In the mainstream media and literature, these protests have been branded the Fallist Movement based on their various themes: #RhodesMustFall, #OutsourcingMustFall, #SexualHarassmentMustFall and #FeesMustFall.
This movement demonstrated the potent role and agency of youth/students on a scale that was witnessed in the 1970s and 1980s at the height of the anti-apartheid struggle.
Many universities and academics had long lost the appetite or intensity for transformation and quest for social justice; and they had to respond or react to these demands.
Many universities have embraced transformation as an imperative that seeks to eradicate colonial, apartheid and imperial legacies, while also repositioning the higher education sector for global competitiveness and relevance.
Society has generally shifted its focus away from transformation programmes, and this is largely due to our obsession with ever-changing headlines of dramatic stories such as protests, corruption and scandals.
As a consequence, little, if any, effort is being made to assess progress, regression or stagnation of university transformation.
Furthermore, some informative literature analysing student-led protests for social justice is emerging away from the mainstream media headlines. These include The Struggle for #FeesMustFall: We are no longer at ease, edited by Wandile and Busani Ngcaweni and Fees Must Fall: Student Revolt, Decolonisation and Governance in South Africa by Susan Booysen, Gillian Godsell and Rekgotsofetse Chikane. But most of this literature is an analysis of the nature of protests than an account of what is emerging out of efforts to transform.
This article is an overview that highlights some lessons from transformation efforts in the Unisa and South African University sectors.
I am mindful of the fact that complexities and variations of transformation programmes cannot be adequately expressed within the confines of this short article.
Race matters and gender eclipsed: Various articulations of transformation have foregrounded racial issues as a whole, often overlooking gender and other social strata of reproduction of social injustice in society.
Most of the discourse and literature on decolonisation and Africanisation has mainly focused on the racial dimension, with the gender agenda receiving marginal attention. This needs addressing as it has been demonstrated in our history of post-colonial Africa that African nationalism does not automatically resolve gender issues.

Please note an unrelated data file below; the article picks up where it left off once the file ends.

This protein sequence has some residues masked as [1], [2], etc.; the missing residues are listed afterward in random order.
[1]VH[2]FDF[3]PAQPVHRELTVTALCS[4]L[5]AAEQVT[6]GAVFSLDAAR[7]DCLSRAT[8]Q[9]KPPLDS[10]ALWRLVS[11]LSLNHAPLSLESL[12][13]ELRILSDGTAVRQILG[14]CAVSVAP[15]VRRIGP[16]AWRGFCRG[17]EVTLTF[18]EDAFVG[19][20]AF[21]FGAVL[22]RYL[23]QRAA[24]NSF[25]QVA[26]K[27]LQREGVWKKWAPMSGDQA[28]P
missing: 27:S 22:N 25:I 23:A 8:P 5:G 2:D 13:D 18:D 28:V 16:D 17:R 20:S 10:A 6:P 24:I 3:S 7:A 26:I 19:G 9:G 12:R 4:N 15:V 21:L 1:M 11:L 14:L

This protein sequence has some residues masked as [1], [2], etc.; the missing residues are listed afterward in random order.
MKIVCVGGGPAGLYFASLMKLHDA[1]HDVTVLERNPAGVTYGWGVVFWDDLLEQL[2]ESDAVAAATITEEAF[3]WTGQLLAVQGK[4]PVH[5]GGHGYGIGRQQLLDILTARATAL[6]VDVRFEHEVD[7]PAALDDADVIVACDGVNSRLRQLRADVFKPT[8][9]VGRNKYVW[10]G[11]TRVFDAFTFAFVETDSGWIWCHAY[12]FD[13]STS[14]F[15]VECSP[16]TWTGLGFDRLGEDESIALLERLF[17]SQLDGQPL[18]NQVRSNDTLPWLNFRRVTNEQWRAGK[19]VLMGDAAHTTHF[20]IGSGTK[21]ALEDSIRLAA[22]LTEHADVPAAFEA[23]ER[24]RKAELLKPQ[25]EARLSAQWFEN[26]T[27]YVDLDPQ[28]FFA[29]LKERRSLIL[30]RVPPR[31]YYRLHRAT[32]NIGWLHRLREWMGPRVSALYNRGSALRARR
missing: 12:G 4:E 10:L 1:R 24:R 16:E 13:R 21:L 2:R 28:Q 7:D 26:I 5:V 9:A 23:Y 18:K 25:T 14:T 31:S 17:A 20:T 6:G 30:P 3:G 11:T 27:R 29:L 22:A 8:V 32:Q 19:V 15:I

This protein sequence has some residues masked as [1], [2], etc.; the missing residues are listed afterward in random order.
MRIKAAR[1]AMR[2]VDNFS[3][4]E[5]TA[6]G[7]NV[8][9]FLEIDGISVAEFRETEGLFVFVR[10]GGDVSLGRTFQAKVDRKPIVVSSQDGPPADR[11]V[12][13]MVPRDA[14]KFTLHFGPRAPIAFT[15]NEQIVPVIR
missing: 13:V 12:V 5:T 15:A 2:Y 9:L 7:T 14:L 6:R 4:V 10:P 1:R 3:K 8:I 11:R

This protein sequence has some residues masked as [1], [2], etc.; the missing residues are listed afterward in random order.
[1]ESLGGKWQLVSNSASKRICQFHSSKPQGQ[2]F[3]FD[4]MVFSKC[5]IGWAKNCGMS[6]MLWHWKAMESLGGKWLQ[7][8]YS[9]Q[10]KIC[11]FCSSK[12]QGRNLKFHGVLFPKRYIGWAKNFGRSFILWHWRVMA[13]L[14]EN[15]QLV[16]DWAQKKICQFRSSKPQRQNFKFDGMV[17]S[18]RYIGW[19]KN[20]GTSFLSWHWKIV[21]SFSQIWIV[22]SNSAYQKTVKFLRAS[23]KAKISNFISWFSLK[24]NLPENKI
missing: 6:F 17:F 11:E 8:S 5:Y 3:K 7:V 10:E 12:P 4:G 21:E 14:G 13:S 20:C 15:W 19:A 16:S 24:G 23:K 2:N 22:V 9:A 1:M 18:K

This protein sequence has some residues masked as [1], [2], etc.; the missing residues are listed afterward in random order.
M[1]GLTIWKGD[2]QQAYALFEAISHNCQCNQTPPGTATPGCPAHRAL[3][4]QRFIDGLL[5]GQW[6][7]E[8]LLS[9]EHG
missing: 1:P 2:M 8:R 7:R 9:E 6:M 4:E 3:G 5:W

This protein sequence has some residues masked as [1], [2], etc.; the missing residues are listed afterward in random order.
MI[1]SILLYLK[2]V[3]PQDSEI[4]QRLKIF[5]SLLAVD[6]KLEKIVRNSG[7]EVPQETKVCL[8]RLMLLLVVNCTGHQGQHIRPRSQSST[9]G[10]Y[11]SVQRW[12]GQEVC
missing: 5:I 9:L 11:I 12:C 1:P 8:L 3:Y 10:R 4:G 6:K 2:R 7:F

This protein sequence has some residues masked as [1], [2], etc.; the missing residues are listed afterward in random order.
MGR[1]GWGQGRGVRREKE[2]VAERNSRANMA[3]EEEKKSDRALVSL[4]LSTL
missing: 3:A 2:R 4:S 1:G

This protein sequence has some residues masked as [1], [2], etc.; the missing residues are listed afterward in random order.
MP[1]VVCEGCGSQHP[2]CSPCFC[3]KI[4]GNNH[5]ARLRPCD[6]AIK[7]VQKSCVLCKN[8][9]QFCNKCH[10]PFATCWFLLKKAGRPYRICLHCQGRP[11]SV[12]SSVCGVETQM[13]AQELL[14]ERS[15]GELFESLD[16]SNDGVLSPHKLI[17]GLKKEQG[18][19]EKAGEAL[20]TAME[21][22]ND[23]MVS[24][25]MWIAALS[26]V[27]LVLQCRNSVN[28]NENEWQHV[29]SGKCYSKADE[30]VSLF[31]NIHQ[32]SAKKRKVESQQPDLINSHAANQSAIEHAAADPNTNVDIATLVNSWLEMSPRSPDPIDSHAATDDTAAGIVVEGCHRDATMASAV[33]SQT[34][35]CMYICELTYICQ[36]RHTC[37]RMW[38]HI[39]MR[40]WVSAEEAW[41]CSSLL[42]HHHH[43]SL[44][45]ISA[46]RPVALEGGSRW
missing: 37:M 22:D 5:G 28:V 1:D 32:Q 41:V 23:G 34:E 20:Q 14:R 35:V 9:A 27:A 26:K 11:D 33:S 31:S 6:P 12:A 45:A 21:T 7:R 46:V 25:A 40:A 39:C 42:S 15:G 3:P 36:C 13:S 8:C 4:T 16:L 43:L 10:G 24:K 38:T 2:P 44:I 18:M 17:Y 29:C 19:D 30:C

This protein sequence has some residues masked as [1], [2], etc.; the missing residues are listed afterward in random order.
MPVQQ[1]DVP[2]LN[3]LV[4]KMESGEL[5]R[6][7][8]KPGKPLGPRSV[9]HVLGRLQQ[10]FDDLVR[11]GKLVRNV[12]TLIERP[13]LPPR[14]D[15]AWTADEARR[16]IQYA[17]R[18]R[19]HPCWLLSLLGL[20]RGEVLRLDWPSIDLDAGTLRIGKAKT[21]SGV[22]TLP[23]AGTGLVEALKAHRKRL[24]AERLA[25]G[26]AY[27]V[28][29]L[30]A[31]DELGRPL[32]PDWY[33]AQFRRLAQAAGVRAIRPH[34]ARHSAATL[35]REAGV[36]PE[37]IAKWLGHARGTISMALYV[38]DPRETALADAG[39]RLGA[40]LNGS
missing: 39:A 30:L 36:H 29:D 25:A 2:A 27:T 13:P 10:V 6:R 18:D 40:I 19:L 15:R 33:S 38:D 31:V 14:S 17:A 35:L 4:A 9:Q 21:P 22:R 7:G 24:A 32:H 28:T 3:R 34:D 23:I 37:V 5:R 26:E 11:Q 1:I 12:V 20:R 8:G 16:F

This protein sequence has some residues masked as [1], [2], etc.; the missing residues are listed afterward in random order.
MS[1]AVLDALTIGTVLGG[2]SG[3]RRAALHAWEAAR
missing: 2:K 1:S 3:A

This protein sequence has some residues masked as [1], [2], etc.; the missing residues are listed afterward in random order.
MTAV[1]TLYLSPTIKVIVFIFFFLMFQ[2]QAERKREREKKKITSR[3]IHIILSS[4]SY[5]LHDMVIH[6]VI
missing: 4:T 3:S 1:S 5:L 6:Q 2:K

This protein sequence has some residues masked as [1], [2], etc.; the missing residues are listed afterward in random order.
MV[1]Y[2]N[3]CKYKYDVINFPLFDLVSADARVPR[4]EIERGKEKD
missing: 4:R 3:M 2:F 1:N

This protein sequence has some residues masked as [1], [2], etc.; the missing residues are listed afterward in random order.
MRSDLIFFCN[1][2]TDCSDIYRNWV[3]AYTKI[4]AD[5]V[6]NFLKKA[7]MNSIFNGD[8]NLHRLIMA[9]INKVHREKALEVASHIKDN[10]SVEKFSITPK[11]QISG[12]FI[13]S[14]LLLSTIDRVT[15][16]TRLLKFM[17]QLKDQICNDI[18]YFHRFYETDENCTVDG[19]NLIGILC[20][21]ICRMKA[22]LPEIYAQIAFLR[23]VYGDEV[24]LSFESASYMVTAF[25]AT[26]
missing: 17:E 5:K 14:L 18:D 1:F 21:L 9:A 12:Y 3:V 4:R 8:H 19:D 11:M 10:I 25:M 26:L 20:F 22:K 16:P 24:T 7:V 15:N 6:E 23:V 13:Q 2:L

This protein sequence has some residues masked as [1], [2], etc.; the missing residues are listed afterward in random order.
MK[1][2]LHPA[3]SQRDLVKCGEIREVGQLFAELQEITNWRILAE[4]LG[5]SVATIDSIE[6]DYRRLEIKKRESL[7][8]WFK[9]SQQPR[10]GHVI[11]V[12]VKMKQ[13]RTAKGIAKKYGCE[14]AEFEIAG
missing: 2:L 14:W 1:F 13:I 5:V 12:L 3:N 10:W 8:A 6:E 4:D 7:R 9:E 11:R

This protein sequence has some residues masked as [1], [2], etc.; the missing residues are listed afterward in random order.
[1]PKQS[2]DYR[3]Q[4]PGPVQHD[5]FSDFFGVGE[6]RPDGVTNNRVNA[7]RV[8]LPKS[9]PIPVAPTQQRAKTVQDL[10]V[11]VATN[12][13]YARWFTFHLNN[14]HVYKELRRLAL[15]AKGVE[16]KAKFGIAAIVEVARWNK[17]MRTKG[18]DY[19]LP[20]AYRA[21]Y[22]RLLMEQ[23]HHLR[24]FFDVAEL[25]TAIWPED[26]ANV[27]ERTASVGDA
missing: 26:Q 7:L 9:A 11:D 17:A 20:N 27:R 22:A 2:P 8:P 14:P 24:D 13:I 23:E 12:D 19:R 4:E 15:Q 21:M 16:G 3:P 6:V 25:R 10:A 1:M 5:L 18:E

Social sciences on the front line and sciences and professional fields on the defensive: The conceptual, theoretical and philosophical foundation of university transformation discourse is often led by social sciences and presented as a template for other fields such as pure science and engineering, as well as other professional fields such as accounting, health, economics and management sciences.
This has caused tension and the perception of imposition instead of co-creation and co-determination of the terms of transformation. Social sciences are more advanced in critical theory and have dedicated more time and effort in developing tools of analysing the weaknesses of our education systems.
There is an urgent need to affirm the principle of co-creation and a reciprocal dialogue among these disciplines to advance the transformation of content and pedagogy.
Indigenous languages, monolingualism and the dilemma of multi- lingual programmes: While there is a general agreement on the principle of promoting multilingualism at universities, there is no consensus on how to do this in practical terms.
The resentment of Afrikaans as a symbol of apartheid control and exclusion has led to a call for the removal of a bilingual official language policy, which translated to an immediate endorsement of a monolingual English domination by default, as the development of other African languages is a long-term process.
The rising monolingualism is a reality of unintended consequences with the hope that, over time, other African languages will be developed and resourced to be offered or used as academic and research languages in the mainstream.
Delicate balance of local context and global competitiveness: Part of the resistance to transformation of the curriculum is based on a misplaced notion that contextually-based and locally-focused or grounded studies will not be globally competitive.
Political history versus science history of Africa: Most of the existing mainstream literature tends to focus almost exclusively on the political history of pre-colonial Africa, with little to no attention given to science and technology achievements.
Cumulatively, this has created the impression that Africa had no contribution to human civilisation in the area of science and technology. In this literature, there is no comparative work that also factors in the role of oriental or Asian and indigenous American civilisations, which also contributed immensely to human and societal advancement.
Some contested dimensions of transformation: The primary focus in the transformation of curricula, pedagogy, symbols and names has not extended to a clear grasp of dominant institutional cultures within universities on other dimensions of transformation, such as procurement trends, as well as the staff composition of those producing knowledge or leading research. There is a lot of work still to be done to give full attention to all these dimensions.
The transformation programme at our universities is beginning to yield results, despite facing subtle resistance disguised in all forms, such as the ones conflating high standards with the preservation of the status quo.
The transformation of our universities is a national imperative given the legacy they inherited, but it will also give them contextual relevance and competitive edge if successfully implemented.
Makhanya is the principal and vice-chancellor of Unisa